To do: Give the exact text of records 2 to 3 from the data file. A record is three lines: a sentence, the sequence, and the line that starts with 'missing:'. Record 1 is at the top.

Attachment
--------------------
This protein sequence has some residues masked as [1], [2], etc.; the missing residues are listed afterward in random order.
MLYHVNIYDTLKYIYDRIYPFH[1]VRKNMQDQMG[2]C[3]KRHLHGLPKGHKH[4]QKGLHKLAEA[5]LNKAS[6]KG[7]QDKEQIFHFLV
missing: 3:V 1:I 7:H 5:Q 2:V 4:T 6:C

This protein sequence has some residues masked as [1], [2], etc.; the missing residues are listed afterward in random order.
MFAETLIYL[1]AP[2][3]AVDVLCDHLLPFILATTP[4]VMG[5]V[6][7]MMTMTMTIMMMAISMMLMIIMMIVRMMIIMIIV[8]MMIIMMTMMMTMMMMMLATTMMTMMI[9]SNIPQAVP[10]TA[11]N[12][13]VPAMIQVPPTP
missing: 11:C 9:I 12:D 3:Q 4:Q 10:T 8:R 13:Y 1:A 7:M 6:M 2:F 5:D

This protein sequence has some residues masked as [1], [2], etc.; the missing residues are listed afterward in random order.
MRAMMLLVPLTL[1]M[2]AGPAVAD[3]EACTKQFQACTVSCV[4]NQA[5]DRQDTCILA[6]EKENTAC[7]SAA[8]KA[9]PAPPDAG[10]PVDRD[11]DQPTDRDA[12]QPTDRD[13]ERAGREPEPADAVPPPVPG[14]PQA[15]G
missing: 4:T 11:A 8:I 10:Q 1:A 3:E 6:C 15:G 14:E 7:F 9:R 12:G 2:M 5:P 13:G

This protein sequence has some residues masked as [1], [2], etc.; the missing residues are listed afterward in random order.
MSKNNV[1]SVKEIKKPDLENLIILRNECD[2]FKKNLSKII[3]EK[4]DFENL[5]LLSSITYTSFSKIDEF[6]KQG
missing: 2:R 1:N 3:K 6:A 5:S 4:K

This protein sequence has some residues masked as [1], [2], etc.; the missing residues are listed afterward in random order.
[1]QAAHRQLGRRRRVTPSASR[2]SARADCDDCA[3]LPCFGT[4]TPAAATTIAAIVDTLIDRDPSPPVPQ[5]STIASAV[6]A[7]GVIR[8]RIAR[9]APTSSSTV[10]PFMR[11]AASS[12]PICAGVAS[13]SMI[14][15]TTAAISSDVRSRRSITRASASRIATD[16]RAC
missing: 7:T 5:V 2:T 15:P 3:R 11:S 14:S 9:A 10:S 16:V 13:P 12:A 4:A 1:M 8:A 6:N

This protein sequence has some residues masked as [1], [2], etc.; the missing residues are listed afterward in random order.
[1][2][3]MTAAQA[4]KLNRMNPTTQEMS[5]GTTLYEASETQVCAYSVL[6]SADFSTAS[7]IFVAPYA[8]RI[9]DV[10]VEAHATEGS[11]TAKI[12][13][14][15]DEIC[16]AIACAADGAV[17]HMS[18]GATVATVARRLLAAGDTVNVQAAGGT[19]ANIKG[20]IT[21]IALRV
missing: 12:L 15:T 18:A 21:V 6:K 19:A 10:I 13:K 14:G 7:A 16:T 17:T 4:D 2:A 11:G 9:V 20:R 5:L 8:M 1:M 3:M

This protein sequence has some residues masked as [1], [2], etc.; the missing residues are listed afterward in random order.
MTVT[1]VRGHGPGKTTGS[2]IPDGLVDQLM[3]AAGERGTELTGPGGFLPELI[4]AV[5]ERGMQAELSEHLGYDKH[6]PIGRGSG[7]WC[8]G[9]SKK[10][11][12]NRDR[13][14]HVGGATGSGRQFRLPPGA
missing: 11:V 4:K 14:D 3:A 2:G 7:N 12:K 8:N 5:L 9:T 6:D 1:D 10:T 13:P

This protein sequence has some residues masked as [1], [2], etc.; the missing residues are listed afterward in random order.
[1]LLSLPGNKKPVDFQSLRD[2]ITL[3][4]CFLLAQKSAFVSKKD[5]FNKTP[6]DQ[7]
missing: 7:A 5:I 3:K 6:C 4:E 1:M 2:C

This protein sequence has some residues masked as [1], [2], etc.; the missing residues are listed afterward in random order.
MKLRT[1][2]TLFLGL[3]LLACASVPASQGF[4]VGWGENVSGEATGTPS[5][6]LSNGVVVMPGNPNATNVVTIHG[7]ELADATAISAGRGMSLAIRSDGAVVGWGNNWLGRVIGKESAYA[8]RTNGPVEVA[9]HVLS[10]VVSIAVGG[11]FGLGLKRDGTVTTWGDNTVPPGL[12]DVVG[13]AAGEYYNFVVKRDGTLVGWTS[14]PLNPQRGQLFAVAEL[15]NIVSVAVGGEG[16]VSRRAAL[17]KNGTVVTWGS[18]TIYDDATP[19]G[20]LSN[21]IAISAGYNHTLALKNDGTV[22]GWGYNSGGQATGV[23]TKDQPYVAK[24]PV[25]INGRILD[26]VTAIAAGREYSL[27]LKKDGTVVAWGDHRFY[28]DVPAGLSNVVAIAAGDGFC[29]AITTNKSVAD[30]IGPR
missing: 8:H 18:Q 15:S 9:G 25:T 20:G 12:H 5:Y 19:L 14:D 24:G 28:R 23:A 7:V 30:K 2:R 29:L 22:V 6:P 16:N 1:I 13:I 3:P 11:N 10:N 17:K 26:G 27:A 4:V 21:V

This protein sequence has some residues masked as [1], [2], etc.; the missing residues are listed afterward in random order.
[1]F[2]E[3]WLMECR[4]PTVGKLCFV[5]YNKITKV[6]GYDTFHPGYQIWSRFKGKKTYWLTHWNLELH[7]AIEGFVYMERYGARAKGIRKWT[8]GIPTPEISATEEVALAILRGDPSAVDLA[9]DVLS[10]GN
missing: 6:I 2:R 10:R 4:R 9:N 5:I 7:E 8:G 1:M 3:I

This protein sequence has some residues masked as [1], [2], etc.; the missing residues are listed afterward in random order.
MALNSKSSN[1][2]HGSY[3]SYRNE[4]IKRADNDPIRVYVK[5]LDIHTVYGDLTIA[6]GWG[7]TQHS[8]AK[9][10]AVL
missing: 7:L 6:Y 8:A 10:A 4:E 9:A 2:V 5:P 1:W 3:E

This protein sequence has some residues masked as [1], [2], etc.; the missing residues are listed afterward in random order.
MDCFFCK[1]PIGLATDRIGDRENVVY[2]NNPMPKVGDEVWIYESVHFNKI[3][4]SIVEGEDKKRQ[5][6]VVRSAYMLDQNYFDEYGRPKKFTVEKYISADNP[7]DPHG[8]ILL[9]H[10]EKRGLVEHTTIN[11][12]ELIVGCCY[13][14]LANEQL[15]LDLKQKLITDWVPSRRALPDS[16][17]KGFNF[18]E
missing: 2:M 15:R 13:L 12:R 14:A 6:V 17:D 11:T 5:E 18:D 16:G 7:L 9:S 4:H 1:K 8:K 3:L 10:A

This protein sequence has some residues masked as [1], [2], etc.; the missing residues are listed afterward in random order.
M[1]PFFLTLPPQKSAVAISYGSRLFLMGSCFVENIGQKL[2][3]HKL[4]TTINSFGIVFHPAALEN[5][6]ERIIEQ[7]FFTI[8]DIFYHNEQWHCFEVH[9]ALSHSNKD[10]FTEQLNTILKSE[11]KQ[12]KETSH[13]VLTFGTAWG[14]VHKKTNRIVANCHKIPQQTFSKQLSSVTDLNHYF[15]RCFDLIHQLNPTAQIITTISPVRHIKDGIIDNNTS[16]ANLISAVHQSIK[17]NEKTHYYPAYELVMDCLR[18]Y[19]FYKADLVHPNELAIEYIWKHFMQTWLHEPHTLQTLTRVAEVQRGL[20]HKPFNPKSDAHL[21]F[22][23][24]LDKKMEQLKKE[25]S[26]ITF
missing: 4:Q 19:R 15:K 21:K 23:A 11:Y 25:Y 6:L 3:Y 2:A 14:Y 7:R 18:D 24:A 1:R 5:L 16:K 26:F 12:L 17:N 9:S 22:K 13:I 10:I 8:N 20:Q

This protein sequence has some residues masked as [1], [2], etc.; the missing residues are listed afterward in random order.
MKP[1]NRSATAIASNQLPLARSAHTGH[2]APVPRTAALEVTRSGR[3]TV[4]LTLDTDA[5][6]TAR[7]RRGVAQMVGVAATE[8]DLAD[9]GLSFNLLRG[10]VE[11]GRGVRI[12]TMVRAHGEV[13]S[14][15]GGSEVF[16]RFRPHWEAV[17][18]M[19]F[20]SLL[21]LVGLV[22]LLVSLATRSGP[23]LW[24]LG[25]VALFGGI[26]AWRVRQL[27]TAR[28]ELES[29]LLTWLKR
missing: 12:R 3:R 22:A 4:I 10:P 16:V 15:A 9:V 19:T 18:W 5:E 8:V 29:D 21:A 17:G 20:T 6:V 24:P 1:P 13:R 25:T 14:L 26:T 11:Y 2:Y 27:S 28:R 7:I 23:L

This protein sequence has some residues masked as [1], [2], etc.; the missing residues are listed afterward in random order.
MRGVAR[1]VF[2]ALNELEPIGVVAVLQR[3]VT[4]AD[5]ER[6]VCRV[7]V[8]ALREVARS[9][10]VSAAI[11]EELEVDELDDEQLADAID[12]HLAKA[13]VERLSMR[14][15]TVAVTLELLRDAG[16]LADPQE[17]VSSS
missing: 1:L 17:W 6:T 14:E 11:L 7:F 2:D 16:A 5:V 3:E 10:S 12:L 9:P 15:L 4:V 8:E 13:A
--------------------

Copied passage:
This protein sequence has some residues masked as [1], [2], etc.; the missing residues are listed afterward in random order.
MFAETLIYL[1]AP[2][3]AVDVLCDHLLPFILATTP[4]VMG[5]V[6][7]MMTMTMTIMMMAISMMLMIIMMIVRMMIIMIIV[8]MMIIMMTMMMTMMMMMLATTMMTMMI[9]SNIPQAVP[10]TA[11]N[12][13]VPAMIQVPPTP
missing: 11:C 9:I 12:D 3:Q 4:Q 10:T 8:R 13:Y 1:A 7:M 6:M 2:F 5:D

This protein sequence has some residues masked as [1], [2], etc.; the missing residues are listed afterward in random order.
MRAMMLLVPLTL[1]M[2]AGPAVAD[3]EACTKQFQACTVSCV[4]NQA[5]DRQDTCILA[6]EKENTAC[7]SAA[8]KA[9]PAPPDAG[10]PVDRD[11]DQPTDRDA[12]QPTDRD[13]ERAGREPEPADAVPPPVPG[14]PQA[15]G
missing: 4:T 11:A 8:I 10:Q 1:A 3:E 6:C 15:G 14:E 7:F 9:R 12:G 2:M 5:P 13:G